When you think about what you should do and not do while traveling, some things may seem obvious, but sometimes the smallest mishaps can set your vacation off on a rocky start.
Whether it's your first trip to Mexico or your 51st, here are a few tips to consider when planning and packing for your trip.
Do Research Your Destination, But Don't Over-Plan
You want to know about things to do while you're there and if there are any particular concerns related to your destination, but part of the fun is letting things unfold and being open to opportunities that come up. Sometimes the best vacation memories come from aspects of a trip that weren't planned in advance. That said, do inform yourself about some Mexico basics that will give you some general knowledge of the country, check out our Mexico Travel Planner for things to do before you go, and research the top Mexico destinations, so you can make an informed choice about where to go.
Do Learn a Few Phrases in Spanish Before You Go
In resort areas, you'll find most folks who work in the service industry speak at least some English, but you never know when you'll need to ask an important question like where a bathroom is ("¿Dónde está el baño?"), and the person you're asking only speaks Spanish. Outside of the major beach destinations, most Mexicans do not speak English, so carry a phrase book or keep your smartphone and translation app handy. And be prepared! Learn a few essential Spanish phrases in advance.
You can leave expensive jewelry and other valuables behind, and try to pack light—it makes things much easier at the airport and getting to your accommodations once you've reached your destination. Check out the weather in Mexico for a general idea on what you can expect for the time of year you're visiting, and do a search to see what weather you can expect, so you bring the appropriate clothing.
As a tourist, you may be seen as an easy target for thieves and pickpockets. There are a few simple steps you can take that will greatly increase your safety. Firstly, leave expensive watches, jewelry, and other flashy valuables at home, try not to look too much like a tourist, and follow other simple safety tips. Women may want to read our tips for women travelers, especially if traveling solo. Spring breakers like to leave all their cares behind and party hard, but it is a good idea to give a thought to spring break safety to make sure everyone has a good time without any mishaps.
Unless there's a sign over the sink in your hotel room proclaiming that the tap water is purified (it would say "agua potable"), don't drink it. You should buy bottled purified water to drink—it's inexpensive and available on virtually every street corner. Most hotels provide bottles of water for your consumption in the hotel. Or if you want to reduce your consumption of plastic, bring a water purifier so you can easily filter your tap water. It's not difficult to avoid Montezuma's Revenge in Mexico, but it does take some awareness about choosing foods and drinking the water.
Do Use Sunscreen
A bad sunburn early in your trip can make you uncomfortable for the duration. The sun is very strong in Mexico, so use sunscreen on any exposed skin, even if you're not on the beach, and wear a hat during visits to archaeological sites and other outdoor activities. Remember, you can get a sunburn even on an overcast day.
Do Beware of Scams
In beach resort areas, you may be approached with offers of attending a timeshare presentation. Some of these are legitimate and others may not be. Unless you are really interested in a timeshare, skip the free meal or excursion offered along with a timeshare presentation. The freebie isn't worth the time and annoyance of dealing with high-pressure sales tactics. If you're really interested in a timeshare, do your research online ahead of time, and use the presentation as an opportunity to confirm what you want. This isn't the only type of scam but is one that is geared specifically to tourists. You should also beware of people who tell sob stories and check some more tips for staying safe in Cancun.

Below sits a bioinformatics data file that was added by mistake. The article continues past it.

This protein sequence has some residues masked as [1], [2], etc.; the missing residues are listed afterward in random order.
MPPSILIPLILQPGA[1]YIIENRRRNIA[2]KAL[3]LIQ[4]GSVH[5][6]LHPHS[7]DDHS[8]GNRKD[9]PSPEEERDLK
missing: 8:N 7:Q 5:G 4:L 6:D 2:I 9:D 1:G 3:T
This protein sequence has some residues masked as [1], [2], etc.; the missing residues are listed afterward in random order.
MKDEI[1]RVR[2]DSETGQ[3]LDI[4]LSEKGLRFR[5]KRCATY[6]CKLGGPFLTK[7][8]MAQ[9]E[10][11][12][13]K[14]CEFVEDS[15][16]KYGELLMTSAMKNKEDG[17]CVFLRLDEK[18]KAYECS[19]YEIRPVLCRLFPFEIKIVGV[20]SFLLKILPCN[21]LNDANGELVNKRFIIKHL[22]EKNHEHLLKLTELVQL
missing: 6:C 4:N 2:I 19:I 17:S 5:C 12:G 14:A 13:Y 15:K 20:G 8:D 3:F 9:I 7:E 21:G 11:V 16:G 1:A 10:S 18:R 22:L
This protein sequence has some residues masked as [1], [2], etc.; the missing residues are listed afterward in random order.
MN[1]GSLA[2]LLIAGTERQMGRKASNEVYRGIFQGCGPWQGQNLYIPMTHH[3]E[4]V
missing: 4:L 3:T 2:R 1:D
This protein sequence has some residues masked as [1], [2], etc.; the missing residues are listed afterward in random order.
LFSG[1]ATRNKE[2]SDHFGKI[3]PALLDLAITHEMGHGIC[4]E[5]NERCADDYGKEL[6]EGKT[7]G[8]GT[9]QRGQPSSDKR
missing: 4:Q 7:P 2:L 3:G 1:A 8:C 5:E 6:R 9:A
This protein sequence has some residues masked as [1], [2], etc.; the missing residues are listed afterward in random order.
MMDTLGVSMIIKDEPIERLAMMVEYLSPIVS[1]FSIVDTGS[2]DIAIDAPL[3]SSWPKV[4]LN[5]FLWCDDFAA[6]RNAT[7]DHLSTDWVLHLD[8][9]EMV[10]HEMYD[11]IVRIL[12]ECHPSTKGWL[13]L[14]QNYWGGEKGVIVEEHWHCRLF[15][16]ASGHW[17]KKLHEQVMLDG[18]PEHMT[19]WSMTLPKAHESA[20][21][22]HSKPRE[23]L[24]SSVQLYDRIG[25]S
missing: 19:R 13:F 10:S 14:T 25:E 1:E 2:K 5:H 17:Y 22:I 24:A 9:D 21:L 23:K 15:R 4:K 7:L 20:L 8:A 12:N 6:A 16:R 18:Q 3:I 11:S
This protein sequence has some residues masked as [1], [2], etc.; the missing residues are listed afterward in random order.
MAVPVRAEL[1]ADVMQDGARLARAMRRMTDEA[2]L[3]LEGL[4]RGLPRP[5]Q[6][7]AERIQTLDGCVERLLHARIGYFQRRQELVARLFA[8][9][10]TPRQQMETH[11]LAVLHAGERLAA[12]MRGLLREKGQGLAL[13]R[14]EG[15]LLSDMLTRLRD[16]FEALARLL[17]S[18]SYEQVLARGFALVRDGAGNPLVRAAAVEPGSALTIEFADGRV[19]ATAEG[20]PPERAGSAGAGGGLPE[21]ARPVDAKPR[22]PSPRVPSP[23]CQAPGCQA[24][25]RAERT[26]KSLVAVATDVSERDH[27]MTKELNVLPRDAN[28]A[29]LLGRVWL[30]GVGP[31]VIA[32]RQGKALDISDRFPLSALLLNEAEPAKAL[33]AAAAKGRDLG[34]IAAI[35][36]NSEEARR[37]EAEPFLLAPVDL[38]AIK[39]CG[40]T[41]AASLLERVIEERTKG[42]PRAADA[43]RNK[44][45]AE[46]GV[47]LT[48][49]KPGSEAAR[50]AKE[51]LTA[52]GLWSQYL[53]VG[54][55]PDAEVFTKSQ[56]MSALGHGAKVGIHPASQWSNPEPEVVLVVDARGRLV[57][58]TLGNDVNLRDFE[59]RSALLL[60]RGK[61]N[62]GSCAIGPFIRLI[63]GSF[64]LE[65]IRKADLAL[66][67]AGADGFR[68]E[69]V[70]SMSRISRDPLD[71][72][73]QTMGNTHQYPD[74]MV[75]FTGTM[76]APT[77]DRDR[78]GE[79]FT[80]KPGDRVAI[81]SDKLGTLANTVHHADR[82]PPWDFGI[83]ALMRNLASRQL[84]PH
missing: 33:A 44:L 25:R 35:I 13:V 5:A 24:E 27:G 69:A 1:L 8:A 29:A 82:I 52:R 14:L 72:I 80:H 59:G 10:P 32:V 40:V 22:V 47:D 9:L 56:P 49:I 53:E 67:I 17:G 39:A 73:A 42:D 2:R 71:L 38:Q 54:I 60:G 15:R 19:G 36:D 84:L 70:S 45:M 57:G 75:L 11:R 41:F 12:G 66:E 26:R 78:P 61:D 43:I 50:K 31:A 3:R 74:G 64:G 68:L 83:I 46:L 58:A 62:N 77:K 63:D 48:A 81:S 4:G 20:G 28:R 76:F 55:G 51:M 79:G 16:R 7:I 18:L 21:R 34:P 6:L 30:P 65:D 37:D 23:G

It's always best to think about what to wear in Mexico before your trip. In many cases, it will be obvious that you're a foreigner, but it's best to downplay that effect and try to blend in as much as possible. One of the easiest ways to do this is by dressing appropriately for your destination. In coastal areas, people tend to dress more casually and scantily, but in Mexico's inland colonial cities, the majority of people dress more conservatively and usually don't wear shorts, miniskirts or skimpy tops, and they wear sandals or shoes but not flip-flops. If you're going to be participating in any special activities, such as adventure activities like zip lining or riding an ATV, you want to be sure you have the right clothes for safety and comfort. And if you'll be visiting churches and other religious sites, it's important to dress appropriately to not cause offense.
Do Adjust Your Meal Schedule
Mealtimes in Mexico may not be the same as what you're used to. While you're traveling, it's a good idea to try to adjust your schedule, particularly as it relates to mealtimes, to that of your host country. In Mexico, this means having a big breakfast, waiting past your usual lunchtime to have the main meal of the day in the afternoon between 2 and 4 p.m., and then having a smaller meal at night.
Do Keep an Open Mind and Go With the Flow
One of the joys of traveling to a different country is seeing how things are done differently—in some cases, these may seem positive and in other situations, they may annoy you and drive you up the wall. The important thing is to take it all as an adventure and learning experience. Enjoy yourself and have a good time.